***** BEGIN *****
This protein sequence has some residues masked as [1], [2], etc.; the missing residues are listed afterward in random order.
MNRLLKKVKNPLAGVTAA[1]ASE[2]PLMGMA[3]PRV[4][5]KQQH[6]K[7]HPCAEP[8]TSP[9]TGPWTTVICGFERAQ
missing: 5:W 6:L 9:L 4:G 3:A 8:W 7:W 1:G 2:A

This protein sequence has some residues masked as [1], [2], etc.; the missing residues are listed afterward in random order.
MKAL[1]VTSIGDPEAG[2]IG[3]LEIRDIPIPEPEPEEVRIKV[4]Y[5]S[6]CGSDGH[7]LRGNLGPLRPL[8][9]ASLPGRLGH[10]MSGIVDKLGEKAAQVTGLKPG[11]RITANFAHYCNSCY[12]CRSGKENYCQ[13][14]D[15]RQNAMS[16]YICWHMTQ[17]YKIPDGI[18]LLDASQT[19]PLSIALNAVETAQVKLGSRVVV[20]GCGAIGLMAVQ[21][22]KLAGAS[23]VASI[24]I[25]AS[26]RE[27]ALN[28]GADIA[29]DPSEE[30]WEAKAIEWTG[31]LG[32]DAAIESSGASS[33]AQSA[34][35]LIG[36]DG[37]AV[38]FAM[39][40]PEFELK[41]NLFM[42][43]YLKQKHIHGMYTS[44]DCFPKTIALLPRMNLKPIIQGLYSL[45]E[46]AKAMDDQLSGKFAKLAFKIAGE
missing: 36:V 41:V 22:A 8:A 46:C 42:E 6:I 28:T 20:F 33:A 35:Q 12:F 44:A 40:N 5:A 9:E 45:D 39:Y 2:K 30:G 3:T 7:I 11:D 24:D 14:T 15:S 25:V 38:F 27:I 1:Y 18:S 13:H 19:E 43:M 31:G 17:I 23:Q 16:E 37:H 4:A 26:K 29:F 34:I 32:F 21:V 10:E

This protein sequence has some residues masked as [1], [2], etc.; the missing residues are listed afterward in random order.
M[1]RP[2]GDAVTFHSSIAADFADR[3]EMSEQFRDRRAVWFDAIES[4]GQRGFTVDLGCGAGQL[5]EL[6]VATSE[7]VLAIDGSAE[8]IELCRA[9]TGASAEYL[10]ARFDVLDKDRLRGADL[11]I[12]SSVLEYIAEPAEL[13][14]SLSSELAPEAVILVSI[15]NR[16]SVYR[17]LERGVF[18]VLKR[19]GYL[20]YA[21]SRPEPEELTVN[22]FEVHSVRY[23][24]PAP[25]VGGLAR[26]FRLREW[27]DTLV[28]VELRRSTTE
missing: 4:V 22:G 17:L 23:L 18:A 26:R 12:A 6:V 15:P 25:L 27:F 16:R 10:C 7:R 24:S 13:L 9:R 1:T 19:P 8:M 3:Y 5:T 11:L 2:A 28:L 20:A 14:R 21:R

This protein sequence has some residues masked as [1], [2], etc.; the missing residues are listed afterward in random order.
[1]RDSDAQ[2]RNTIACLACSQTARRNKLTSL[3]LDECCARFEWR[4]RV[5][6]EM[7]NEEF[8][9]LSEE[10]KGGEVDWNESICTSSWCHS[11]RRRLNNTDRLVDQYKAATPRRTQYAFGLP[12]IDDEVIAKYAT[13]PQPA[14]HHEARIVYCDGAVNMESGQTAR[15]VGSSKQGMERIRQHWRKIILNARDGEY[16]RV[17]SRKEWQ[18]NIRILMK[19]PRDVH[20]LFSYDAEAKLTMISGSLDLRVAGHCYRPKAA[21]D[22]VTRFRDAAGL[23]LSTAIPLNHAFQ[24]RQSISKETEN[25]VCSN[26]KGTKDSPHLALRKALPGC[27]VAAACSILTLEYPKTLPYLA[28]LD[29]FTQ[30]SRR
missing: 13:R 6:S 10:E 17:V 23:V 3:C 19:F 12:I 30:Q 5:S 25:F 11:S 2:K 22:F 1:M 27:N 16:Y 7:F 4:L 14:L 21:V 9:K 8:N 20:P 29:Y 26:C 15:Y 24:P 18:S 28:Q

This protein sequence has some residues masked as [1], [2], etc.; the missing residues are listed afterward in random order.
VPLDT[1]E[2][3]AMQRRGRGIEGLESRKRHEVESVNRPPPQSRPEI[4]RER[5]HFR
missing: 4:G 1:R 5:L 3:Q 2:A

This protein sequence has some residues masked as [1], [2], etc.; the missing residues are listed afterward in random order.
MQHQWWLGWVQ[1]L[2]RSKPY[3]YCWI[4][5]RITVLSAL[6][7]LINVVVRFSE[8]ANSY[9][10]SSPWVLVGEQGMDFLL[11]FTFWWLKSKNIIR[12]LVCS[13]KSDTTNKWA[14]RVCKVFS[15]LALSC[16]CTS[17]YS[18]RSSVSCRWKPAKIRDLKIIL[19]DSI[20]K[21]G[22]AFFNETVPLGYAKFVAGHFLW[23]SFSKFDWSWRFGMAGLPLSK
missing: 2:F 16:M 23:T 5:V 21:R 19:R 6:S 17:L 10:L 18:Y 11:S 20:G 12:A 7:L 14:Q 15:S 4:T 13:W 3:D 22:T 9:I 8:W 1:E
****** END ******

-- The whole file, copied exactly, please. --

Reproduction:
This protein sequence has some residues masked as [1], [2], etc.; the missing residues are listed afterward in random order.
MNRLLKKVKNPLAGVTAA[1]ASE[2]PLMGMA[3]PRV[4][5]KQQH[6]K[7]HPCAEP[8]TSP[9]TGPWTTVICGFERAQ
missing: 5:W 6:L 9:L 4:G 3:A 8:W 7:W 1:G 2:A

This protein sequence has some residues masked as [1], [2], etc.; the missing residues are listed afterward in random order.
MKAL[1]VTSIGDPEAG[2]IG[3]LEIRDIPIPEPEPEEVRIKV[4]Y[5]S[6]CGSDGH[7]LRGNLGPLRPL[8][9]ASLPGRLGH[10]MSGIVDKLGEKAAQVTGLKPG[11]RITANFAHYCNSCY[12]CRSGKENYCQ[13][14]D[15]RQNAMS[16]YICWHMTQ[17]YKIPDGI[18]LLDASQT[19]PLSIALNAVETAQVKLGSRVVV[20]GCGAIGLMAVQ[21][22]KLAGAS[23]VASI[24]I[25]AS[26]RE[27]ALN[28]GADIA[29]DPSEE[30]WEAKAIEWTG[31]LG[32]DAAIESSGASS[33]AQSA[34][35]LIG[36]DG[37]AV[38]FAM[39][40]PEFELK[41]NLFM[42][43]YLKQKHIHGMYTS[44]DCFPKTIALLPRMNLKPIIQGLYSL[45]E[46]AKAMDDQLSGKFAKLAFKIAGE
missing: 36:V 41:V 22:A 8:A 46:C 42:E 6:I 28:T 20:F 33:A 35:Q 12:F 44:A 40:N 5:A 9:E 45:D 39:Y 2:K 30:G 3:T 7:I 11:D 24:D 14:T 15:S 25:V 38:F 27:I 1:Y 18:S 13:H 19:E 43:M 31:G 17:I 23:Q 16:E 37:H 4:A 26:K 29:F 34:I 32:F 21:V 10:E

This protein sequence has some residues masked as [1], [2], etc.; the missing residues are listed afterward in random order.
M[1]RP[2]GDAVTFHSSIAADFADR[3]EMSEQFRDRRAVWFDAIES[4]GQRGFTVDLGCGAGQL[5]EL[6]VATSE[7]VLAIDGSAE[8]IELCRA[9]TGASAEYL[10]ARFDVLDKDRLRGADL[11]I[12]SSVLEYIAEPAEL[13][14]SLSSELAPEAVILVSI[15]NR[16]SVYR[17]LERGVF[18]VLKR[19]GYL[20]YA[21]SRPEPEELTVN[22]FEVHSVRY[23][24]PAP[25]VGGLAR[26]FRLREW[27]DTLV[28]VELRRSTTE
missing: 4:V 22:G 17:L 23:L 18:A 26:R 12:A 6:V 15:P 25:L 27:F 16:R 10:C 7:R 24:S 13:L 9:R 1:T 19:P 8:M 3:Y 5:T 11:L 2:A 28:L 20:A 14:R 21:R

This protein sequence has some residues masked as [1], [2], etc.; the missing residues are listed afterward in random order.
[1]RDSDAQ[2]RNTIACLACSQTARRNKLTSL[3]LDECCARFEWR[4]RV[5][6]EM[7]NEEF[8][9]LSEE[10]KGGEVDWNESICTSSWCHS[11]RRRLNNTDRLVDQYKAATPRRTQYAFGLP[12]IDDEVIAKYAT[13]PQPA[14]HHEARIVYCDGAVNMESGQTAR[15]VGSSKQGMERIRQHWRKIILNARDGEY[16]RV[17]SRKEWQ[18]NIRILMK[19]PRDVH[20]LFSYDAEAKLTMISGSLDLRVAGHCYRPKAA[21]D[22]VTRFRDAAGL[23]LSTAIPLNHAFQ[24]RQSISKETEN[25]VCSN[26]KGTKDSPHLALRKALPGC[27]VAAACSILTLEYPKTLPYLA[28]LD[29]FTQ[30]SRR
missing: 13:R 6:S 10:E 17:V 23:V 3:C 19:F 12:I 30:Q 5:S 25:F 11:S 2:K 22:F 1:M 27:N 16:Y 7:F 4:L 14:L 21:V 9:K 8:N 20:P 29:Y 26:C 15:Y 24:P 18:S 28:Q

This protein sequence has some residues masked as [1], [2], etc.; the missing residues are listed afterward in random order.
VPLDT[1]E[2][3]AMQRRGRGIEGLESRKRHEVESVNRPPPQSRPEI[4]RER[5]HFR
missing: 4:G 1:R 5:L 3:Q 2:A

This protein sequence has some residues masked as [1], [2], etc.; the missing residues are listed afterward in random order.
MQHQWWLGWVQ[1]L[2]RSKPY[3]YCWI[4][5]RITVLSAL[6][7]LINVVVRFSE[8]ANSY[9][10]SSPWVLVGEQGMDFLL[11]FTFWWLKSKNIIR[12]LVCS[13]KSDTTNKWA[14]RVCKVFS[15]LALSC[16]CTS[17]YS[18]RSSVSCRWKPAKIRDLKIIL[19]DSI[20]K[21]G[22]AFFNETVPLGYAKFVAGHFLW[23]SFSKFDWSWRFGMAGLPLSK
missing: 2:F 16:M 23:T 5:V 21:R 19:R 6:S 17:L 10:L 18:Y 11:S 20:G 12:A 7:L 14:Q 15:S 4:T 13:W 3:D 22:T 9:I 8:W 1:E